Feature / Dec. 12, 2013

Lynsey Gwilliam: (Inter) stellar achievements at the intersection of art and engineering

Lynsey Gwilliam (2010 B.F.A. in fibers) designs blankets that journey to outer space. Photo courtesy Lynsey Gwilliam.

It’s no secret that SCAD alumni have made their mark on the planet, and if you’re fibers alumna Lynsey Gwilliam, you’ve gone one step further — to the final frontier. As a member of Genesis Engineering Solutions, a subcontractor to NASA, Lynsey joins thermal space blanket technicians who design and build the metallic blankets seen on the Hubble Space Telescope’s exteriors. I’ll share more about Lynsey’s work in a bit. But first, I’d like to take you back a few years earlier and some 342 miles lower.

After all, before Lynsey’s gifts launched her into the starry realms of the Horsehead Nebula, her talents intersected with a horse of a different color — the SCAD varsity equestrian team. Lynsey excelled in and out of the corral, earning the Director’s Choice Award for university athletics and the Academic Achievement Award for SCAD Fibers.

After graduating Summa Cum Laude, Lynsey won a three-month residency at the Pocosin Arts Folk School in Columbia, North Carolina and an economic incentive grant from the Town of Columbia, which enabled Lynsey and jewelers Maia Leppo and Maura Cartwright to launch the Columbia Art Space, a gallery and retail venture featuring work handcrafted in their respective metal and fibers studios. Following her adventures in Columbia, Lynsey enrolled in graduate studies in the business of art and design, where she met fellow fibers artist Aleks Bogunovic, who in turn introduced her to Genesis Engineering Solutions.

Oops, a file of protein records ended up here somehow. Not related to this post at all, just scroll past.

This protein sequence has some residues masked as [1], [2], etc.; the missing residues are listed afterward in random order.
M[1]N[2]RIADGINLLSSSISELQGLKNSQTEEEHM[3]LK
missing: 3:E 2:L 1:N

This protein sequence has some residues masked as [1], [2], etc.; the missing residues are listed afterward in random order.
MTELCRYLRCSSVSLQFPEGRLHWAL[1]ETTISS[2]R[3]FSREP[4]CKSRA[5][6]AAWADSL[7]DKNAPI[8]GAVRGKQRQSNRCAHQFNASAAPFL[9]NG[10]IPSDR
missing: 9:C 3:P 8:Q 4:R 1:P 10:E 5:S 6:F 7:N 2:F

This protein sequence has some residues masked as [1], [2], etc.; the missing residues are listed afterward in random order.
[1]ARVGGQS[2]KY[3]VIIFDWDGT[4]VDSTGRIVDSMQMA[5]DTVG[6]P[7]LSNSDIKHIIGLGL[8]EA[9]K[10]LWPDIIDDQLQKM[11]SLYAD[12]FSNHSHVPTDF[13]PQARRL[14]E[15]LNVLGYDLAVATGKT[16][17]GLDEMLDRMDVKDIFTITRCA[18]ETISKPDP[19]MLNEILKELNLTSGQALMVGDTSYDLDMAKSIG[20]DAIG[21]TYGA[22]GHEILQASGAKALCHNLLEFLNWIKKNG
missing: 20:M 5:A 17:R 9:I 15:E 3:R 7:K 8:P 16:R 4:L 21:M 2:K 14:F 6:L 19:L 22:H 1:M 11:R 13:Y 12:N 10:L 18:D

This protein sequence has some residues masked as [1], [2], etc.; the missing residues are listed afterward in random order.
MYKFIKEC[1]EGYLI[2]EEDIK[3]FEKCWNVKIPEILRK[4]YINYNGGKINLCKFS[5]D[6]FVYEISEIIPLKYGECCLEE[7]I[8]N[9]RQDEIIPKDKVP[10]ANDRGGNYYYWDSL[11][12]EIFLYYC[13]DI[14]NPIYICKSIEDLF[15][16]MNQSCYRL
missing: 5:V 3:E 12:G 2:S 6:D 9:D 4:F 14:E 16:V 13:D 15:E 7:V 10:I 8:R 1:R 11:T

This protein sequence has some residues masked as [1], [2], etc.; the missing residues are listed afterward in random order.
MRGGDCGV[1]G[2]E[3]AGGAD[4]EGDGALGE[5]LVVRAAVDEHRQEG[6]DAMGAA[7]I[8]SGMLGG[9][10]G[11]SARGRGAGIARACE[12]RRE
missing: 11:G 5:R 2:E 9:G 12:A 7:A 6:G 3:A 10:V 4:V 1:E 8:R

At Genesis Engineering Solutions, Lynsey works in a blanket fabrication lab charged with protecting the telescope’s hardware from the extremes of heat and cold by creating what she playfully calls clothes for space crafts. She thrives on the unique challenges posed by each of the tasks saying, “…there is never just one way to build a blanket.” To begin, Lynsey examines a given piece of hardware — any one of which can differ dramatically in size, complexity, and shape from the next — sometimes viewing the piece in situ. She also gathers requirements from contamination, electrical, mechanical, and thermal engineers.

From the conditions described and requirements prescribed, Lynsey and her small team must determine how many layers to build into the blanket, and what features to incorporate into the design. They must also factor in the manner in which air will pass through the blankets and the relationship between between the blanket and the various spacecraft components. After iterating and gaining approval on her design, Lynsey creates a flat template to fit the hardware using traditional pattern-making techniques, which take into consideration the reaction of the materials to corners, creases, and curves. Often the client selects the materials on the basis of their thermal, electrical, and optical properties. The binding of these materials — whether taped, sewn, glued, or tied together — is likewise determined by the composition of the material. In the final step, Lynsey installs the blanket on the spacecraft in a cleanroom, which is a contaminate-controlled space.

Grounded in the rich history and artisan tradition of fibers, Lynsey continues to thrive on the modern applications of her craft, while celebrating the tactile experience. Now that you’ve had a taste of her star-studded work, take a peek at several of her past projects from notebooks with wooden covers and elegantly stitched binding to floral quilts and luxurious scarves woven from skeins of bamboo, linen, and twill. Follow her latest design venture PinPin Studios, which helps clients reimagine their spaces using her SCAD fibers expertise and solution-driven approach.

Connect with Lynsey William


About the SCAD fibers program

Fibers designers conceive the fabrics, patterns, coverings, textures and textiles other designers use to construct garments and rooms. They give beauty and function to the surfaces we see and touch every day.

Learn more about the fibers program today.

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